Yep, I said “most.” Hang in there with me, I’m going to take a departure from the interviews, the difficulties
of project management, and turn towards something I recently read. In the early years of the 20th century, Woodrow Wilson made a speech titled Leaderless Government that addressed the shortcomings of the American system of government. I thought it was appropriate not only in my blog, but in this day and age that over a hundred years ago America was facing many of the same difficulties in government we are now.
Wilson’s describes the American system of government not as dynamic and responsive but as “a government without definite order,” one in which inertia and the inability to act – today it is known as “gridlock” – are the most apparent features. This is something I believe we can all relate to when we consider our own personnel views of today’s government. It’s an incredible read and gone are the days of such lengthy speeches of such high quality. I only reference two very small portions of the speech below and they are intended to steer the conversation towards the concept of institutionalization and leadership.
I want to start off with an expert from a portion of the speech that centered in on the way the Founding Fathers chose men for the presidential nomination: “… putting those in authority who were their actual leaders, and to whom they looked for guidance whether in office or out.” This really struck me as something that lacks in our current system at any level. If you ask, any member of the current administration, any senator, or member of the house, to whom do they most admire or look to for leadership qualities? I would wager that a scant amount would respond with one of their fellow elected officials. Or if they did, would it be for the reason’s we would want to believe, or even in that loaded question would the answer be politically motivated? To drive that point home, I tried to answer that question for myself and the answer was a long list of scientists, scholars, athletes, family members, and no, not a single current elected official. Now, there is a line of past elected officials whose long lasting results place them in the halls of great leaders. But why is it that history that has to give them to us? While, in the meantime we search else ware, in different arenas, for that kind of leadership?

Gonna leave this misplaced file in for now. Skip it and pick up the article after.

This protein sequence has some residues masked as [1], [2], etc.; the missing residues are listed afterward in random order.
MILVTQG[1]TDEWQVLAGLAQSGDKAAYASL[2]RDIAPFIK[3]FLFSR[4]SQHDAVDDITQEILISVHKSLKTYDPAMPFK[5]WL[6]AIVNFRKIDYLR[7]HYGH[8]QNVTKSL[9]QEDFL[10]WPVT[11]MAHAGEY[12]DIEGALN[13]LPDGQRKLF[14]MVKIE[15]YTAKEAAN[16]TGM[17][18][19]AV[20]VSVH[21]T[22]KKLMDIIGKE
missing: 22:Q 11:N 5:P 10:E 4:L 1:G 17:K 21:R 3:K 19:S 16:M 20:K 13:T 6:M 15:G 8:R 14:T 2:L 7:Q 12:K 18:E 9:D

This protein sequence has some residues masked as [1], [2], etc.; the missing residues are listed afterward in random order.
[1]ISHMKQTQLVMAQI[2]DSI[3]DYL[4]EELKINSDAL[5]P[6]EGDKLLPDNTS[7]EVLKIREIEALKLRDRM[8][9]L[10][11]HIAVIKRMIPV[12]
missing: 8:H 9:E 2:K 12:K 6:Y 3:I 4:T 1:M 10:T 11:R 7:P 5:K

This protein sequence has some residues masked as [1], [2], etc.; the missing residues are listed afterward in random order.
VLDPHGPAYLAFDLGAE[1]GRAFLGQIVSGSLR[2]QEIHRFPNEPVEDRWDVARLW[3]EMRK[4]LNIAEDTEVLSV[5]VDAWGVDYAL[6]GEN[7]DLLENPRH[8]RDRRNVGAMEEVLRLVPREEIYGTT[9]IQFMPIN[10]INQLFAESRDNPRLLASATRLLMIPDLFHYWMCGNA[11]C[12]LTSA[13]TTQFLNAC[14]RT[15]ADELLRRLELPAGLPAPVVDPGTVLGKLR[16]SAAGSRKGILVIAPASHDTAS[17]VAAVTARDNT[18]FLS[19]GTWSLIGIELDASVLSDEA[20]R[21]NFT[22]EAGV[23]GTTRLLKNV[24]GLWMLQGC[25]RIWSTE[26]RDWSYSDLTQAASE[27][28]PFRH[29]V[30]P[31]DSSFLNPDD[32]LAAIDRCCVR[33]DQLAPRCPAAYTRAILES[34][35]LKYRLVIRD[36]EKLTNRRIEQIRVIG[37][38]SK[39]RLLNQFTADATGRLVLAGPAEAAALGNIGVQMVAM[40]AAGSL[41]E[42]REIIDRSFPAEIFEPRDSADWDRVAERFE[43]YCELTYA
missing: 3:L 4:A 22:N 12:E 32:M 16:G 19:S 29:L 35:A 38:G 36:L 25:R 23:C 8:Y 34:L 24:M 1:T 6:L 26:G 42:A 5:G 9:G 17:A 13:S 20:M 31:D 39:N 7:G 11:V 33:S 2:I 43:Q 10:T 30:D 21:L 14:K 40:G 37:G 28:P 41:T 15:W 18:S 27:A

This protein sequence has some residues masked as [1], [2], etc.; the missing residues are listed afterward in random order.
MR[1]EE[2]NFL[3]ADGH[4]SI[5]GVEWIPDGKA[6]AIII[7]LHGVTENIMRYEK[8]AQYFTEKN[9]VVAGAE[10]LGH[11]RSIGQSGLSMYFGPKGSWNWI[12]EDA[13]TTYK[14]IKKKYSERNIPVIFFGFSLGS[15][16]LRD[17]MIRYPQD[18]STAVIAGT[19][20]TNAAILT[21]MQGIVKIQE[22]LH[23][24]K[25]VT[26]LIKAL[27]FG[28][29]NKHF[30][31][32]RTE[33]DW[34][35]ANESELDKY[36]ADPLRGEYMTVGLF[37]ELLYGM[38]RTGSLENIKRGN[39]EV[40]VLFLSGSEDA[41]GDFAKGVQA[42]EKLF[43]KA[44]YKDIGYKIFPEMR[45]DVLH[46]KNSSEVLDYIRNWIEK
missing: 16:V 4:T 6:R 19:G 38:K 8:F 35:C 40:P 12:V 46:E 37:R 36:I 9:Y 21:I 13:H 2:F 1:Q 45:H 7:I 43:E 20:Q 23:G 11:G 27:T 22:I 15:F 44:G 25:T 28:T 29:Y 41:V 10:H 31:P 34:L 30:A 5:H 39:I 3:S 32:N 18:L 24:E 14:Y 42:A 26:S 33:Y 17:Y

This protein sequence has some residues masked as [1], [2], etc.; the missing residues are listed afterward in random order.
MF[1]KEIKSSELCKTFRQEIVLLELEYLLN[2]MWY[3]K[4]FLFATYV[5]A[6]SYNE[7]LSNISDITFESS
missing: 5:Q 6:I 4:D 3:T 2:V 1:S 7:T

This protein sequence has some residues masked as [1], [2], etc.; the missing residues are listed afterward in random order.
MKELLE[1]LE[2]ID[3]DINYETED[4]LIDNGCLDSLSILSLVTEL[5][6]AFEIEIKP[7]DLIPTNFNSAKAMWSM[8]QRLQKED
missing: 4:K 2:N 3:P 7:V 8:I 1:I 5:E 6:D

Wilson refers to the House as an: “… organization that provides for deliberate, and deliberative, action, and which enables the nation to affix responsibility for what is done and what is not done.” I recall once hearing, and I can’t recall where or on what platform, but it talked about this slow and lumbering machine that is our political system. The author was explaining how our Founding Fathers intended for the system to be exactly that, slow, and lumbering. Whether for a nation to affix responsibility or for check and balances, I don’t recall what the context was but it stuck with me. Ever since then, every time I hear of the gridlock that legislation faces in Congress, I’m reminded of that. Only recently have I started to question its validity.
Expert’s Input – After a quick search I found a piece by retired lawyer Dan Miller titled: The Government is Too Damn Big, Slow, Inefficient, and Intrusive. In it, he succinctly describes why the government is this lumbering machine. It also is an interesting read but his conclusion that “Government is very big and very powerful; it is also clunky and slow and … That’s the way it is, and it is not going to change, …” is pretty different to Wilson’s take who suggests how that change can occur. Some of which is plausible, some probably not feasible, but all of it very thought provoking. I’d like to conclude with this concept of Institutionalization.
This is a difficult topic for all leaders, or at least it should be. It is often referred to it as a theory but I would argue it is a very real thing. It is a difficult topic for leaders as it’s very hard to resists. Take for example a manager brought in to make sweeping changes to a department. Swept in on the wings of change, then once that change is implemented and things started to turn around, that manager finds himself falling into the same ruts as the previous manager he replaced. The point is, it’s a very difficult question to answer day after day, to maintain that level commitment to change asking constantly: “Is this the way we should be doing it? Can we do it better? Why are we doing it this way in the first place?” To fight against this as leaders we need to surround ourselves with people who can provide perspective and contrasting points of view. We should also include in our midst a devil’s advocate, one who’s not afraid to give us a dissenting point of view or tell us straight up we could be doing it different, or better.
As a leader or manager, we need to seek out the council of other leaders, those whom we respect and trust. In their council and in the council of those we’ve placed on our own team(s), we can fight concepts like institutionalization. We can continue to strive for the greater, the “What’s next?” Or, “How can we be doing it better?” The more groups, teams, and companies that build in this fashion, the more we’re doing our part in creating a public that is not satisfied with the statues quo, one that is proactive in doing something. One that is actively engaged in at least asking, is our current system broken? And if so, what can I do about it?
Citation: Hartwick Classic Leadership Cases: Woodrow Wilson’s “Leaderless Government”, Copyright 1994